Foreign students are descending upon Beijing, but young Chinese still dream of studying abroadby Alec Ash / July 21, 2010 / Leave a comment
Published in August 2010 issue of Prospect Magazine
At rush hour, it can take 40 minutes for bus 307 to cross three sets of traffic lights and a railway track at Wudaokou intersection in northwest Beijing. Pedestrians cut across the path of our driver as we stutter another metre forward. Cyclists mount the kerb to cross the tracks before a train passes. Street vendors on three-wheeled carts hawk stationery and bootleg get-rich-quick books, getting in everyone’s way.
These crossroads are a candidate for the worst-designed in the country, yet Wudaokou is at the hub of Beijing’s foreign student population. As China rises as a global power, more and more people want to learn Mandarin. The Communist party is fostering this surge of interest, subsidising foreign students with scholarships. Many Chinese universities now offer language courses for overseas students, often with a business focus; private schools have also sprung up. Together with the Confucius Institutes in foreign cities, which promote Chinese culture and language, making international students welcome is key to the government’s soft power drive.
Last year, President Obama pledged to increase the number of American students in China from 13,165 to 100,000 over the next four years, to match the number of Chinese students going to the US each year. Joining the Americans are students from across the world: Ukraine, Uzbekistan, South and North Korea—a Sichuan-style hotpot of nationalities. There are more than 230,000 foreign students in total; over 2,000 are British. In this square mile of Beijing, one can learn more about the world’s cultures than about China’s.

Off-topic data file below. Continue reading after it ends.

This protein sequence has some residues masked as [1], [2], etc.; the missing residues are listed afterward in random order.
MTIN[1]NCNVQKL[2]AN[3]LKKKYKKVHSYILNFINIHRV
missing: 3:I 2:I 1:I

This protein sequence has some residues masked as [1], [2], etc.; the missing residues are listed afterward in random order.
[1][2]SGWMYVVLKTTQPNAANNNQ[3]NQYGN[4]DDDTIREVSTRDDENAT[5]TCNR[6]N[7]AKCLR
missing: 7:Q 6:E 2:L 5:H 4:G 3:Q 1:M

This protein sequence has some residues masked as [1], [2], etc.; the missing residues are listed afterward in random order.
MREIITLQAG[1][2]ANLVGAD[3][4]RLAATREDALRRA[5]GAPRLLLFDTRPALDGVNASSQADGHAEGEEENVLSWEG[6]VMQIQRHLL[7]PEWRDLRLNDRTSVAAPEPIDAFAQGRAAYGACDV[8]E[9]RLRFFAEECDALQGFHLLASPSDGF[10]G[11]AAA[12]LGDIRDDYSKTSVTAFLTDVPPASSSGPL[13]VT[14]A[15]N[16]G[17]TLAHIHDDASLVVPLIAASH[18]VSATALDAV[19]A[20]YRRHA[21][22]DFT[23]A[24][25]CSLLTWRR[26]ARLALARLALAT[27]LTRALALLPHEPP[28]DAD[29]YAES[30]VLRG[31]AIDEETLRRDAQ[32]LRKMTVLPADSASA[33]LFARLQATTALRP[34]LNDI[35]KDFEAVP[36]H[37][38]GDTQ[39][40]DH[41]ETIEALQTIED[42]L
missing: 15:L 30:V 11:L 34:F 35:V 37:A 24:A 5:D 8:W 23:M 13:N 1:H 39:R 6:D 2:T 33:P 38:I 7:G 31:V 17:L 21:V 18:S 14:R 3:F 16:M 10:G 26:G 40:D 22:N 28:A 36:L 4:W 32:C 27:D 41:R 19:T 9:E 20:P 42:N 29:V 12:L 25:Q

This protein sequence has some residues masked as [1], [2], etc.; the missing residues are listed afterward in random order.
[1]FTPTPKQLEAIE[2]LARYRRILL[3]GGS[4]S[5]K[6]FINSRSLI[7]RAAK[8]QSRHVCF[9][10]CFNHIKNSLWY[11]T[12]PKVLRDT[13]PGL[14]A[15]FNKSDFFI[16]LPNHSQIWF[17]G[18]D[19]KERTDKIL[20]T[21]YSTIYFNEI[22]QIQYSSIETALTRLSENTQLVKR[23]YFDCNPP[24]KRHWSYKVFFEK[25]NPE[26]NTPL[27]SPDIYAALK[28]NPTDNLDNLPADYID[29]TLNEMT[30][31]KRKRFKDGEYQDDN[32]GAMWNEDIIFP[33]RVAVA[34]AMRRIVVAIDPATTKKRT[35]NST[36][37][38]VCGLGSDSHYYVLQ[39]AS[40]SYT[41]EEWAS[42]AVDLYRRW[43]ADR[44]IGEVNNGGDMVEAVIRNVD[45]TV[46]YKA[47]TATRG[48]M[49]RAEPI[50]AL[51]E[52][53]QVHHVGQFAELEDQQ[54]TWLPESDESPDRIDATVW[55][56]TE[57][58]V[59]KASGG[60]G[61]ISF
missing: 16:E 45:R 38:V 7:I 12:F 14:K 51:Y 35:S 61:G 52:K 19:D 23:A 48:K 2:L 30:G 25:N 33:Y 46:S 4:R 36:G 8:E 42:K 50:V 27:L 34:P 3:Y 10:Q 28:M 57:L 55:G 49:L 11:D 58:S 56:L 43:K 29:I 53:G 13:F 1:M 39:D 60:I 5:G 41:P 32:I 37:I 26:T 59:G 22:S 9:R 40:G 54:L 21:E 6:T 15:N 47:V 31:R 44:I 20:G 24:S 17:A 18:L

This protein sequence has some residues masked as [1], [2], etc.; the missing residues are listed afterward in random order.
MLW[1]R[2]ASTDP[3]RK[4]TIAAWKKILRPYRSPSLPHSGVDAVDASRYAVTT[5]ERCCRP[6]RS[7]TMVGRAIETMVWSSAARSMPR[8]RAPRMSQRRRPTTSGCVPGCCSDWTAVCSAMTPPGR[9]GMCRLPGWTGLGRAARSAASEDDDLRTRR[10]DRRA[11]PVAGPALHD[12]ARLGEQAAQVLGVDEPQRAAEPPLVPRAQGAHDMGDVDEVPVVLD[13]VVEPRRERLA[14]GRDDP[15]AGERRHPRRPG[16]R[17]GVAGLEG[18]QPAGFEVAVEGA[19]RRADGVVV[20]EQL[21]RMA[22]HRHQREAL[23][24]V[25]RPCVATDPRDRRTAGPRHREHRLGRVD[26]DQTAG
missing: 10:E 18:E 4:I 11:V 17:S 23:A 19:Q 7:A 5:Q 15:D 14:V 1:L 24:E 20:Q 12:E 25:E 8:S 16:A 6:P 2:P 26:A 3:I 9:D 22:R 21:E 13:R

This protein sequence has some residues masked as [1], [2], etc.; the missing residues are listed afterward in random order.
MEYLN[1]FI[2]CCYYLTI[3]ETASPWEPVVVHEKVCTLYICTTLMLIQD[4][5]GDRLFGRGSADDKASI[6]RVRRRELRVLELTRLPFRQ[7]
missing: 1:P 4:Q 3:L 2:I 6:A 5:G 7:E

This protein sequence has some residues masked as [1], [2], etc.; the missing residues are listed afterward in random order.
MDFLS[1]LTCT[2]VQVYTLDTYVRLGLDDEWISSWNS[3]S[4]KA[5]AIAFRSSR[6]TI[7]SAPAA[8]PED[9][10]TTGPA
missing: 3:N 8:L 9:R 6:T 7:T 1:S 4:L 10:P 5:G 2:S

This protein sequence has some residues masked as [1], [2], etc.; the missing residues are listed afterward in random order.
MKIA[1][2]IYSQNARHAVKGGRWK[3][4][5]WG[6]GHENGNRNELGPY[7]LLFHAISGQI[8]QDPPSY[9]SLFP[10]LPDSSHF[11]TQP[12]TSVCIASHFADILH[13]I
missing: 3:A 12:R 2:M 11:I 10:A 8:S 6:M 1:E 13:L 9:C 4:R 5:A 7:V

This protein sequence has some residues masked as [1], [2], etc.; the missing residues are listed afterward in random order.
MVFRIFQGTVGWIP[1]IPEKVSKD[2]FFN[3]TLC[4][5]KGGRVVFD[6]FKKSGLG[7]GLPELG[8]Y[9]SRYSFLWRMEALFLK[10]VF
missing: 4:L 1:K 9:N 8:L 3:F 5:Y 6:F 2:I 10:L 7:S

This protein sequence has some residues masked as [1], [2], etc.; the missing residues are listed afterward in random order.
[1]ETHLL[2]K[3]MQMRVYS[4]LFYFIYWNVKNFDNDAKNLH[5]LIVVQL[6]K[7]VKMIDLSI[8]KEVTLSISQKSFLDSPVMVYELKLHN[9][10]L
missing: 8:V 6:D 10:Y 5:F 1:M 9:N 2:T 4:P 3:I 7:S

But these students, like me, came here to learn Chinese. Mastering Mandarin is a process that can be compared to bashing your head very slowly with an ancient and beautiful brick. Over 3,000 characters need to be memorised before you can read a newspaper. The four different tones of speech blend into a drunken slur by evening. Next morning, class is at 8am sharp, but not everyone turns up. For many foreign students, a year in Beijing—too short a time to get a grip on a language that takes about three years for conversational fluency—is merely time away from the pressures of home, spent in western-style bars and cheap restaurants.